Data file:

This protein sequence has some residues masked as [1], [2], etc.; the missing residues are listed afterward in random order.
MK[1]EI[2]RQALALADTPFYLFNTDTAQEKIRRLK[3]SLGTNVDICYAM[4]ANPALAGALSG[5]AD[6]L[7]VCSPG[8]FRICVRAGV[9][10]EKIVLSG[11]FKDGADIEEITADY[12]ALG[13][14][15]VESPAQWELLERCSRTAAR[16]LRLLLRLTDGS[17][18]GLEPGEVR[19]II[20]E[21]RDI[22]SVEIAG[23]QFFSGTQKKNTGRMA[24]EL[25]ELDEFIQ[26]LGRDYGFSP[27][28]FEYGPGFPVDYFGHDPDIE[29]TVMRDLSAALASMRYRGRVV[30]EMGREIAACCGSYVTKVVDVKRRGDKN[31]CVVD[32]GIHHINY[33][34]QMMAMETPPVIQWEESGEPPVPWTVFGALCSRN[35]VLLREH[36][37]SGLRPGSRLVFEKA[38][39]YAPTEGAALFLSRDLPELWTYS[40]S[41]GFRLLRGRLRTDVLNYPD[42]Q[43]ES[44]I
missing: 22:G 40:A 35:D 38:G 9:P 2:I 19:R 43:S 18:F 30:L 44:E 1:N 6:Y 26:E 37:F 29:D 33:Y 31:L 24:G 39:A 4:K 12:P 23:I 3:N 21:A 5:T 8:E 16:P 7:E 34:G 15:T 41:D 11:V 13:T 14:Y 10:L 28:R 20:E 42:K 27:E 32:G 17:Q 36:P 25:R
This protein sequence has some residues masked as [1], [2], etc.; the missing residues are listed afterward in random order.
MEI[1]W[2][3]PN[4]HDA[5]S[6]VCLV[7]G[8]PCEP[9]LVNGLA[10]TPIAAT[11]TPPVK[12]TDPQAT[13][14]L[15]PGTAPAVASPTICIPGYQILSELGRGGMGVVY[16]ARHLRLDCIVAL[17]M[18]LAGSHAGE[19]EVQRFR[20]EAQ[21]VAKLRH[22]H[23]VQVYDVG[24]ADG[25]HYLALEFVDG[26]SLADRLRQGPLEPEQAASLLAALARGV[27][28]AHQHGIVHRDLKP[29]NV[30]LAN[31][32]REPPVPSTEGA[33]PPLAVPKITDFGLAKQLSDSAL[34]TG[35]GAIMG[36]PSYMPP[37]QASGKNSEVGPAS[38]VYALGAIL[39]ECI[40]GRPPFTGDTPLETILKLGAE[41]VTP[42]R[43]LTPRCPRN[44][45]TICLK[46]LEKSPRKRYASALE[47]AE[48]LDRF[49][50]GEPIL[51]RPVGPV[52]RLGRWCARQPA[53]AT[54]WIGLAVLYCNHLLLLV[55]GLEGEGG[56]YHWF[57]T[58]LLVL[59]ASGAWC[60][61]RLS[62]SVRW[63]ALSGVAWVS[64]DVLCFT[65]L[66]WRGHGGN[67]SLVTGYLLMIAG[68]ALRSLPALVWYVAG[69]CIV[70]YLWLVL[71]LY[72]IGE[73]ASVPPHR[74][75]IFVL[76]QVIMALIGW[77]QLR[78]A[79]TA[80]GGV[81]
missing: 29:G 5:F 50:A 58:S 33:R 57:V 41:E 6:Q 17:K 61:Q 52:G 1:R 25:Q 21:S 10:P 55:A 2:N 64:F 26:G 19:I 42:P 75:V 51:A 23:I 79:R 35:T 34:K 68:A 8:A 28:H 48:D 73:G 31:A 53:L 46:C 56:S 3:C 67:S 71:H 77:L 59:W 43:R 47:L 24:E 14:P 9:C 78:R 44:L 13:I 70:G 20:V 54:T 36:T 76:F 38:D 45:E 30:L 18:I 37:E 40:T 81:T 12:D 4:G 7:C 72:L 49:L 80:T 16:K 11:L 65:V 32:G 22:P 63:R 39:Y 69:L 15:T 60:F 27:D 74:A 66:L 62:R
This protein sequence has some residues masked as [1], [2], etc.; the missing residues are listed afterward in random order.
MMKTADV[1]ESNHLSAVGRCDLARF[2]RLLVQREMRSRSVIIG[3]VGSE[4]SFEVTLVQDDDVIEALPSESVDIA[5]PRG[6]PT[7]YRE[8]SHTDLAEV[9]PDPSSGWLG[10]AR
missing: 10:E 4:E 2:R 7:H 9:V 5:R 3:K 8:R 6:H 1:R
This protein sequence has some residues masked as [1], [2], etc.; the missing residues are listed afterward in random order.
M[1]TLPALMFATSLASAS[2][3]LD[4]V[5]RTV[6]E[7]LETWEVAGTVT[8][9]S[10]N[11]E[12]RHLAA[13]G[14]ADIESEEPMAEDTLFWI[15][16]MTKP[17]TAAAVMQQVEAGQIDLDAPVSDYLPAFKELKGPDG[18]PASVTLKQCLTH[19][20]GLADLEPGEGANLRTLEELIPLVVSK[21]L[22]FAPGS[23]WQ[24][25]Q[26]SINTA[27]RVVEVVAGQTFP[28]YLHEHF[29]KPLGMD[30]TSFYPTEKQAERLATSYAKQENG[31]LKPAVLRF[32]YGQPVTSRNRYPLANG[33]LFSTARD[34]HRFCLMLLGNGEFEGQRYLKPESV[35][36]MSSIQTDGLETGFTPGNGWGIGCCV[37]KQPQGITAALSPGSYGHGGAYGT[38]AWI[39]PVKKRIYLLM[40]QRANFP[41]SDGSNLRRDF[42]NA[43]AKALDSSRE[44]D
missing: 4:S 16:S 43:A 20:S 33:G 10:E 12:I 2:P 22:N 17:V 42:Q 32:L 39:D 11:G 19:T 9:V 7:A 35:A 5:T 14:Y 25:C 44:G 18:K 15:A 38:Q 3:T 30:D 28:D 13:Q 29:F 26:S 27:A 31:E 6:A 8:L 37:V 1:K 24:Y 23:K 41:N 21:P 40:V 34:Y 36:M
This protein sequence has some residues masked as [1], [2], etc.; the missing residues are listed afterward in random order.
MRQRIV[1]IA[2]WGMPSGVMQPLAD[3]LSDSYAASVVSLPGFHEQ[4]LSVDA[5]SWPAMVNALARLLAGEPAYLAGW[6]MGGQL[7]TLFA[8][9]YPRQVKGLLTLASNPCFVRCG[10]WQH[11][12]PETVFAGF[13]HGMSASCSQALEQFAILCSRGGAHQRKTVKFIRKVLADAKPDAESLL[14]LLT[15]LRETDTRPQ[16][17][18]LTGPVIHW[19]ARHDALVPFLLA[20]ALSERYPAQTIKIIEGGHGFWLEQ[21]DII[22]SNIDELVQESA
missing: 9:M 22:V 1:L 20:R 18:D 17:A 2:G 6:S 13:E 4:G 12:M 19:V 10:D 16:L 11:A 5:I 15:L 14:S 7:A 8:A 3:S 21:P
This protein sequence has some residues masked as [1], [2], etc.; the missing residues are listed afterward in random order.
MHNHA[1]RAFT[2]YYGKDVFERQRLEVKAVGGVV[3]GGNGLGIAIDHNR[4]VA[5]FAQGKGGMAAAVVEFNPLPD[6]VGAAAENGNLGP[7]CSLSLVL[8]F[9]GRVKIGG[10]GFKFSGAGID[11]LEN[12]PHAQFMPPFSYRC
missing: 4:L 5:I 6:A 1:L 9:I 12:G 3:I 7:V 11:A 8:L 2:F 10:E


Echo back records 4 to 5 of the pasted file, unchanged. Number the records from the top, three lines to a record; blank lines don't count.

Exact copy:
This protein sequence has some residues masked as [1], [2], etc.; the missing residues are listed afterward in random order.
M[1]TLPALMFATSLASAS[2][3]LD[4]V[5]RTV[6]E[7]LETWEVAGTVT[8][9]S[10]N[11]E[12]RHLAA[13]G[14]ADIESEEPMAEDTLFWI[15][16]MTKP[17]TAAAVMQQVEAGQIDLDAPVSDYLPAFKELKGPDG[18]PASVTLKQCLTH[19][20]GLADLEPGEGANLRTLEELIPLVVSK[21]L[22]FAPGS[23]WQ[24][25]Q[26]SINTA[27]RVVEVVAGQTFP[28]YLHEHF[29]KPLGMD[30]TSFYPTEKQAERLATSYAKQENG[31]LKPAVLRF[32]YGQPVTSRNRYPLANG[33]LFSTARD[34]HRFCLMLLGNGEFEGQRYLKPESV[35][36]MSSIQTDGLETGFTPGNGWGIGCCV[37]KQPQGITAALSPGSYGHGGAYGT[38]AWI[39]PVKKRIYLLM[40]QRANFP[41]SDGSNLRRDF[42]NA[43]AKALDSSRE[44]D
missing: 4:S 16:S 43:A 20:S 33:G 10:E 12:I 2:P 22:N 17:V 42:Q 32:L 39:D 11:G 19:T 9:V 7:A 35:A 5:T 14:Y 25:C 44:G 18:K 15:A 38:Q 3:T 30:D 28:D 13:Q 29:F 26:S 27:A 31:E 6:A 8:L 37:V 1:K 24:Y 23:K 41:N 21:P 40:V 34:Y 36:M
This protein sequence has some residues masked as [1], [2], etc.; the missing residues are listed afterward in random order.
MRQRIV[1]IA[2]WGMPSGVMQPLAD[3]LSDSYAASVVSLPGFHEQ[4]LSVDA[5]SWPAMVNALARLLAGEPAYLAGW[6]MGGQL[7]TLFA[8][9]YPRQVKGLLTLASNPCFVRCG[10]WQH[11][12]PETVFAGF[13]HGMSASCSQALEQFAILCSRGGAHQRKTVKFIRKVLADAKPDAESLL[14]LLT[15]LRETDTRPQ[16][17][18]LTGPVIHW[19]ARHDALVPFLLA[20]ALSERYPAQTIKIIEGGHGFWLEQ[21]DII[22]SNIDELVQESA
missing: 9:M 22:V 1:L 20:R 18:D 17:A 2:G 6:S 13:E 4:G 12:M 19:V 10:D 16:L 11:A 5:I 15:L 14:S 7:A 8:A 3:S 21:P